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HE Apoftles' Creed is the earliest Confeffion of the Chriftian Faith. Simple and fhort, and adapted to the meanest capacity, it is yet fo complete as to convey to the hearts and confciences of Believers a comprehenfive fummary of the fublime truths of the Gofpel. It has been handed down, in all languages, from generation to generation, and is commonly received all over the Chriftian world, as the most authentic Declaration of our Belief in the Three Perfons of the Ever-bleffed and Undivided Trinity,-God the Father, God the Son, and God the Holy Ghoft.
We owe a debt of grateful thanks to Theologians, who, by their learned explanations and commentaries on this Creed, have clearly defined the nature and depth of its feveral Articles. These will ever be a fource of confolation and ftrength to earneft inquirers, who seek to have "a reafon of the hope that is in them with meekness and fear." They establish the exact harmony of the Church of England with Holy Scripture, the unchangeable bafis of our Faith, ratified by the univerfal confent of the most ancient Councils and Fathers.
Bishop Ken, that he, might "inform the underftanding" of his people, and "raife their affections" to the love of God, turned the Apostles' Creed into
1 Pet. iii. 15.
1 Tim. ii. 5.
a continuous office of Prayer. He was himself in no perplexity as to the fulness of its meaning. The truths it unfolds inspired him with peaceful and heavenly thoughts, with longings to penetrate within the Vail, that he might realize a more vivid perception of the unfeen world. He feems throughout his Expofition to have an irresistible perfuafion that finful man can find balm for a wounded conscience at the foot of the Cross alone. The aspirations of his reverential heart fought utterance in the worship of GOD ONLY.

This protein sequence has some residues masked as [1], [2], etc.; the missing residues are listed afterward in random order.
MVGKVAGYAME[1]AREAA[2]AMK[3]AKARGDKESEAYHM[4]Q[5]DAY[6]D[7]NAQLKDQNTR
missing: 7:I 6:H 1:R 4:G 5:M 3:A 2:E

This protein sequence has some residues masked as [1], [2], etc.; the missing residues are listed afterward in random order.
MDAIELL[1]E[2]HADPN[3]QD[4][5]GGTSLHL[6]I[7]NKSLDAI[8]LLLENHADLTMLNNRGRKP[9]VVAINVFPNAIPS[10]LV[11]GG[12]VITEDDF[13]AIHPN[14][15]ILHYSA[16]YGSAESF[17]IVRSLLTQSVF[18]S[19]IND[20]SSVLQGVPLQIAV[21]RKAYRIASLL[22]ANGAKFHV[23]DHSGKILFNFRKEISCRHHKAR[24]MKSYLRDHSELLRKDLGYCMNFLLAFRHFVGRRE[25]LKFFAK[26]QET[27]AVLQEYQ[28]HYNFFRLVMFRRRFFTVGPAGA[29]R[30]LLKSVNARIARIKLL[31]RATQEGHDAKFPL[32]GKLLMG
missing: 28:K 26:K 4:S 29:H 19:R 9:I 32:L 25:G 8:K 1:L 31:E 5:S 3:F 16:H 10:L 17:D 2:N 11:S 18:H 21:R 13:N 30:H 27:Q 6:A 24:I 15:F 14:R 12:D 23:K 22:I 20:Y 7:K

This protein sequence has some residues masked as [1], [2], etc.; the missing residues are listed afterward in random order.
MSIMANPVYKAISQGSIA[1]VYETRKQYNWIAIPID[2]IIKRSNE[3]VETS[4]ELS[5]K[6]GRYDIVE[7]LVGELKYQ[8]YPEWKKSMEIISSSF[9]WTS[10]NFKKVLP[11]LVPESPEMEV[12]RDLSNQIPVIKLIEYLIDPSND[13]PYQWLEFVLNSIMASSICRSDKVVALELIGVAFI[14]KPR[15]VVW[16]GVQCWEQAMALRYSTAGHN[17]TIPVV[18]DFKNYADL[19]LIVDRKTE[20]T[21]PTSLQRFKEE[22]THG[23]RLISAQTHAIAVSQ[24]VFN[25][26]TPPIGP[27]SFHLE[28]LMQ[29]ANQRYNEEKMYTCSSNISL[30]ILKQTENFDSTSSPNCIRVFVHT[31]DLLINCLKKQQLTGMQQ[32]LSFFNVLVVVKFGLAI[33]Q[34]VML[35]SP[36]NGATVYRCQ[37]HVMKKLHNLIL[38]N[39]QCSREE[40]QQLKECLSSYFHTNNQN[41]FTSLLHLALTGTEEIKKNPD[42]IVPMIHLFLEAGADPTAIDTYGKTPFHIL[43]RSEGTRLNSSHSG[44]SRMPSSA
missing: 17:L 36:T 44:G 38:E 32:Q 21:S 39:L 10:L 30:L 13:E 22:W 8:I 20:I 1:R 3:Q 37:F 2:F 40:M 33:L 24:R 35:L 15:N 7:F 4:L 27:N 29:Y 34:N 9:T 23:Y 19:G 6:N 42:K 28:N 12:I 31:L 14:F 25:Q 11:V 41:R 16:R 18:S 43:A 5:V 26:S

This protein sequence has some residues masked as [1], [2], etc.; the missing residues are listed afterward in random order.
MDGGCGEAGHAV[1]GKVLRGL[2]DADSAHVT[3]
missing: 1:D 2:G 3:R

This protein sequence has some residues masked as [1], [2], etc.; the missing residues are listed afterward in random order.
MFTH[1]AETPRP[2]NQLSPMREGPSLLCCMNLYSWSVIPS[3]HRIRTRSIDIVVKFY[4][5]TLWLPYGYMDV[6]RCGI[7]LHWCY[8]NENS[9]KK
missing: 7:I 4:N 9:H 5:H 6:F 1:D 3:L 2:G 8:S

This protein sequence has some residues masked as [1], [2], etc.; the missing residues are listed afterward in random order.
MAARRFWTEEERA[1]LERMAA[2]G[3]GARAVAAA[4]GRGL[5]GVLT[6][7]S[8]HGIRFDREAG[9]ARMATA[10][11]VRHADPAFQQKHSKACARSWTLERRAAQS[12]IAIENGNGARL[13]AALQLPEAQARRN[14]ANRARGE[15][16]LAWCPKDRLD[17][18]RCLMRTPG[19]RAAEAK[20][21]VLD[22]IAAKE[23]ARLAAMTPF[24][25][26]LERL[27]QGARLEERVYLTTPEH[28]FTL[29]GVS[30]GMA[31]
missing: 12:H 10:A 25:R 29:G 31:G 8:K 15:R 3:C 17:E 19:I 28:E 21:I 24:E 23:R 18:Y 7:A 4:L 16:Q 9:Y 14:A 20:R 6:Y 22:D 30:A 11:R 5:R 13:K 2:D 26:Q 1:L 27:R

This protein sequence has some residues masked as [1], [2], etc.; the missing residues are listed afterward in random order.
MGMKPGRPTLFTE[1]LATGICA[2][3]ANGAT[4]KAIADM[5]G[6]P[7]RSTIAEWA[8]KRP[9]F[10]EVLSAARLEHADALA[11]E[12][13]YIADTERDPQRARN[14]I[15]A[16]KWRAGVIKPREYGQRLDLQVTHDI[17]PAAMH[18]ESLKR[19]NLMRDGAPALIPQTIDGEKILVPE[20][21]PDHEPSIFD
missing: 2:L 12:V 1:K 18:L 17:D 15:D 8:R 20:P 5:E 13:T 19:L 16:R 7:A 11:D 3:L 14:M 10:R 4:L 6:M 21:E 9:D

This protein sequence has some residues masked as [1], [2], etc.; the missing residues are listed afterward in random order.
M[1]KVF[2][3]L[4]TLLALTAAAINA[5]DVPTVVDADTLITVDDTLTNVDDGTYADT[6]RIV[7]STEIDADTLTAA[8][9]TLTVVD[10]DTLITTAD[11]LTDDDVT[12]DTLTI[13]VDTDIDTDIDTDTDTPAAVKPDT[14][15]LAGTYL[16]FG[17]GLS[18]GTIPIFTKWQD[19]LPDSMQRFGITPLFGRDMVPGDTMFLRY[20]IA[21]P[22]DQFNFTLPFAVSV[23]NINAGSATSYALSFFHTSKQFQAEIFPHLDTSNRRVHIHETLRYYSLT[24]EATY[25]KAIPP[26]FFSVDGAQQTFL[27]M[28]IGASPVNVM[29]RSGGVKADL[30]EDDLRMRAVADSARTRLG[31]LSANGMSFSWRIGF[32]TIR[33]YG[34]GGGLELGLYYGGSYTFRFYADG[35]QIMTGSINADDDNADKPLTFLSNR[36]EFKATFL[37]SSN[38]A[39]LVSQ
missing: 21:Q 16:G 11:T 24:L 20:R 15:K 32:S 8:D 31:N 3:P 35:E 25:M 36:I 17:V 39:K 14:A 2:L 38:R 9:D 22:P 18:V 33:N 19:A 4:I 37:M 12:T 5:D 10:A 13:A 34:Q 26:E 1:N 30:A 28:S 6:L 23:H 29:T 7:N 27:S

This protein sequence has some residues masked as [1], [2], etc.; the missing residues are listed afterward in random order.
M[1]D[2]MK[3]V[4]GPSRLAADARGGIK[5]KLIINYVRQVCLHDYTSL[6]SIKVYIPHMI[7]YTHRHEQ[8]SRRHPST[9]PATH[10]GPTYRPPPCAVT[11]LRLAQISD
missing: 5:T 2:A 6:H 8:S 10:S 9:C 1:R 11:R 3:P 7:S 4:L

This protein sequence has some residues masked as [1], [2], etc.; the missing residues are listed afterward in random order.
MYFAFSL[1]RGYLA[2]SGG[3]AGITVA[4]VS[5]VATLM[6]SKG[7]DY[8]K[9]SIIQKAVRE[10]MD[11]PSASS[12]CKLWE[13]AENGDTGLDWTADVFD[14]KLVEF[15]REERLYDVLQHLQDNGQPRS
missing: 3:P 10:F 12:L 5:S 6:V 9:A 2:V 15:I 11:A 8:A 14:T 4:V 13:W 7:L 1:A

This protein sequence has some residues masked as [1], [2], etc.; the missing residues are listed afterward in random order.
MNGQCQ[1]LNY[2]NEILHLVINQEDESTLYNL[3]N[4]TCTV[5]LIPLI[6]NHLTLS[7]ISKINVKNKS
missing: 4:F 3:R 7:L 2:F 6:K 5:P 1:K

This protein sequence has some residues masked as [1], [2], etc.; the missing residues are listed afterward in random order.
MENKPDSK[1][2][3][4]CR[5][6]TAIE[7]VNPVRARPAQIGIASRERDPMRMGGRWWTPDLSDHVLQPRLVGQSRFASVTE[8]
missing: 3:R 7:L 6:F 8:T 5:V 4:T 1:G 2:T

To him the Articles of THIS CREED prefented "the form of found words," which Timothy had "heard from St. Paul, and was exhorted to hold fast, "without wavering :”—that pure Faith, which the univerfal Church had received from the Apostles and their disciples. But he rejected, as contrary to Scripture, the novel Articles of the Creed of Pope Pius the Fourth, firft impofed in 1564, by a human and erring will, on the confciences of men, as neceffary to falvation.
To fay not a word of the extravagancies of Purgatory, and Indulgences, and Transubstantiation, enforced under anathema in those additional Articles, Ken could not endure that the worship of Saints fhould come between God and His creatures, and thus derogate from the All-fufficient,—or, as St. Paul expreffes it," the ONE MEDIATOR between God and men, the man Chrift Jefus." "O my God, O my Love," he exclaims, "I renounce, and deteft, and bewail, as odious and offenfive to Thee, as directly oppofite to Thy Love, and to Thy Glory, all voluntary humility, and worshipping of angels, or reliance on the creature."*
* Practice of Divine Love, Edition 1686, p. 69.